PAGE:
Now, don’t get me wrong. An upward trending lifetime value isn’t a bad thing. You just have to understand how it fits into the bigger marketing picture.

For example, if you’re actively nurturing your existing customers, increased lifetime value means that your nurturing efforts are working. That’s exactly what’s going on in the graph below.

When LTV is growing like this, it means your nurture program (email, SMS, chat, social media, etc) is doing what it needs to do—getting existing customers to come back and purchase.

Excuse the shameless plug and my early 2000’s high school lingo, but as you can see above, we have a pretty ballin’ nurture team.

As we all know, it’s a lot cheaper to nurture existing customers than it is to acquire new customers. We typically recommend doing both. If your business has enough product frequency and loyal customers, you may even want to put the majority of your marketing budget into nurturing.

The Sweet Spot

The only effective way to increase lifetime value while simultaneously growing your business is to aggressively acquire new customers…and then nurture them like crazy.

When you do, it typically results in a “peaks and valleys”-type LTV graph like the one below:

As you can see here, this client’s customer LTV steadily grew throughout last year while they were capitalizing on their customer base and then leveled off after the holidays.

At Disruptive, we like to focus on customer acquisition during the first 6-9 months of the year. There are a few reasons why, but the biggest is that costs to acquire new customers spike on ad platforms starting in late October through late December. Nurture costs don’t increase during this time frame, though there is additional friction.

Of course, we don’t stop acquiring new customers for our clients during the holidays—we just prefer to focus more on acquisition during the beginning of the year and on nurturing customers during the holiday season.

This acquisition-nurture cycle is why we like to see “peaks and valleys” in customer lifetime valley. When your marketing is working well, you’re constantly acquiring new customers and then trying to turn those customers into loyal, long-term fans of your business.

As a result, over the months and years, your lifetime value falls some while you’re focusing on acquisition and then rises as you emphasize nurturing. But, since you’re always growing your customer base, the overall trend is upwards—even if you have temporary dips.

Making Sense of Your LTV

As you evaluate your own LTV trends, keep in mind that the right trend for your business will be heavily dependent on what you’re selling, how often you expect repeat business, what sort of growth phase your business is in and even the time of year.

While we’d all like to have an endlessly upward trending graph, things are much more complicated in real life. For some businesses, a downward trend can be a good thing (to a point, at least) and an upward trend could be a bad thing. You just have to look at it all with the right perspective.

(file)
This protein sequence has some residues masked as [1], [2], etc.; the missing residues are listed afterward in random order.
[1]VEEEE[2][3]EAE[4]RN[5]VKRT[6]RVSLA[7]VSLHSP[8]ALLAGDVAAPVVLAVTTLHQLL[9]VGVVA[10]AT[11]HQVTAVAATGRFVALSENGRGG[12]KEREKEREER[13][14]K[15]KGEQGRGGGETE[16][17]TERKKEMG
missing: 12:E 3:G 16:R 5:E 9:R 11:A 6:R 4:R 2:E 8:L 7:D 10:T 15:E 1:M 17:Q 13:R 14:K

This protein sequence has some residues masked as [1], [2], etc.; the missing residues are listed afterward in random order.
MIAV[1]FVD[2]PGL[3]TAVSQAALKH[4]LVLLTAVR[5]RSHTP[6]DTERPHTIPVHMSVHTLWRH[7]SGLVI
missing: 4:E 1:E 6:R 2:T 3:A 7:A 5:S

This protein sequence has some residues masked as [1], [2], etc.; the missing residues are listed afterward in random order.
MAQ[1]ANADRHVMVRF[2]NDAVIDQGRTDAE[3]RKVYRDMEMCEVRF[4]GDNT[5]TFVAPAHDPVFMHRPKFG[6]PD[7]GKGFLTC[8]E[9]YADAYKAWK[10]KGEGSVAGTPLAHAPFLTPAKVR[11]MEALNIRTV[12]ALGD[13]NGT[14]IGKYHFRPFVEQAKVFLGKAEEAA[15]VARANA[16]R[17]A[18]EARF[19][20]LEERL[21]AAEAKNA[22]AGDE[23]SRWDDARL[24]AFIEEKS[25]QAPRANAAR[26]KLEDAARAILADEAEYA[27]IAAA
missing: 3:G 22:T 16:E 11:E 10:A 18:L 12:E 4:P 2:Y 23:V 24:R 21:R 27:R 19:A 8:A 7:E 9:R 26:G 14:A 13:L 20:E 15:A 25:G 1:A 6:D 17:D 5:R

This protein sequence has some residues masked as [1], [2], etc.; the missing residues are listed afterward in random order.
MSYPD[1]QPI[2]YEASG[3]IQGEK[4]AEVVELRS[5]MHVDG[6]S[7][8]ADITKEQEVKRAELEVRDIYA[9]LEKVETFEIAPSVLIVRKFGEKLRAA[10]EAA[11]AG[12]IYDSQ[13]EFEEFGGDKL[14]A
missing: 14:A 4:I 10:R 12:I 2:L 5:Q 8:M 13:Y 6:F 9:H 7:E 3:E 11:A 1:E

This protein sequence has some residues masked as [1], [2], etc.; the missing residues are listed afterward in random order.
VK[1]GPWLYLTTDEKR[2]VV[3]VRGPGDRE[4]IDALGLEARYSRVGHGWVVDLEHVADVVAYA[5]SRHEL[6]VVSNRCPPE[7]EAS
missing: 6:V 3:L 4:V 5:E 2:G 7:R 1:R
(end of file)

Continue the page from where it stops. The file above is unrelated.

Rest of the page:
With LTV, the most important thing to remember is that good ecommerce marketing builds on itself. You acquire, acquire, acquire and then nurture, nurture, nurture.

[clickToTweet tweet=”Good ecommerce marketing builds on itself. You acquire, acquire, acquire and then nurture, nurture, nurture.” quote=”Good ecommerce marketing builds on itself. You acquire, acquire, acquire and then nurture, nurture, nurture.”]

If you do it right, you’ll end up with an ever-growing base of long-term customers. The profitability of your campaigns will go up—right along with the sustainability of your business.


So, should you freak out if your lifetime value is falling? Maybe, but probably not. It all depends on what you’re trying to achieve with your marketing at that given moment in time.

The trick is to balance acquisition and nurturing in a sustainable way. As long as you’re paying attention to both, your LTV will almost always bounce back in the long run. You might have peaks and valleys, but you’ll be building a customer base that will support your business for years.

By the way, if you’d like help with customer acquisition, nurturing or getting your LTV back on track, let us know here or in the comments. This is a passion of ours, so we’d love to help.

How do you approach customer lifetime value? Did we challenge any of your assumptions? Have any advice to share on how to improve customer lifetime value? Leave your thoughts in the comments below.

  • PPC

Saunder Schroeder

Saunder Schroeder

Saunder is a legend in his own mind. His mission is to grow people and brands that he believes in. He has a beautiful wife and 2 kids. He's a protector of sweet potato fries and performance station wagons.